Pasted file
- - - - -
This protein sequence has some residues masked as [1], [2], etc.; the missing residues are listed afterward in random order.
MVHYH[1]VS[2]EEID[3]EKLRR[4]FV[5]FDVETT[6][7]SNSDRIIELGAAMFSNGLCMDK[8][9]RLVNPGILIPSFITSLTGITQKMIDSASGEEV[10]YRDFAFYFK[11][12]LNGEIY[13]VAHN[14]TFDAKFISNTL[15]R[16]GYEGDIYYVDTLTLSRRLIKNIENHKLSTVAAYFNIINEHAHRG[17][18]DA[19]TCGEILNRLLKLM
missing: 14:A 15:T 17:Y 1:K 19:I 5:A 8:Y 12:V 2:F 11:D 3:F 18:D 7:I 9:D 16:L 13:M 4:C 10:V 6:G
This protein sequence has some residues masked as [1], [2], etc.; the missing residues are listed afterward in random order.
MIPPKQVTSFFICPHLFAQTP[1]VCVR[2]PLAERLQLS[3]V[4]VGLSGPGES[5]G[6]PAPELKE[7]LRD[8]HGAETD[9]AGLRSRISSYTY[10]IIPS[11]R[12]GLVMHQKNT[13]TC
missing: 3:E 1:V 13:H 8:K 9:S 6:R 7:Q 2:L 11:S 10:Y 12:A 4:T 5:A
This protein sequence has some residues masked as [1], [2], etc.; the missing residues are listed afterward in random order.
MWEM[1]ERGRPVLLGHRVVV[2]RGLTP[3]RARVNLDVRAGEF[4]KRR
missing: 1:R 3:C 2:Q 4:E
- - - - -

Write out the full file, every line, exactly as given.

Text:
This protein sequence has some residues masked as [1], [2], etc.; the missing residues are listed afterward in random order.
MVHYH[1]VS[2]EEID[3]EKLRR[4]FV[5]FDVETT[6][7]SNSDRIIELGAAMFSNGLCMDK[8][9]RLVNPGILIPSFITSLTGITQKMIDSASGEEV[10]YRDFAFYFK[11][12]LNGEIY[13]VAHN[14]TFDAKFISNTL[15]R[16]GYEGDIYYVDTLTLSRRLIKNIENHKLSTVAAYFNIINEHAHRG[17][18]DA[19]TCGEILNRLLKLM
missing: 14:A 15:T 17:Y 1:K 19:I 5:A 8:Y 12:V 2:F 11:D 3:F 18:D 7:I 9:D 16:L 13:M 4:C 10:V 6:G
This protein sequence has some residues masked as [1], [2], etc.; the missing residues are listed afterward in random order.
MIPPKQVTSFFICPHLFAQTP[1]VCVR[2]PLAERLQLS[3]V[4]VGLSGPGES[5]G[6]PAPELKE[7]LRD[8]HGAETD[9]AGLRSRISSYTY[10]IIPS[11]R[12]GLVMHQKNT[13]TC
missing: 3:E 1:V 13:H 8:K 9:S 6:R 7:Q 2:L 11:S 10:Y 12:A 4:T 5:A
This protein sequence has some residues masked as [1], [2], etc.; the missing residues are listed afterward in random order.
MWEM[1]ERGRPVLLGHRVVV[2]RGLTP[3]RARVNLDVRAGEF[4]KRR
missing: 1:R 3:C 2:Q 4:E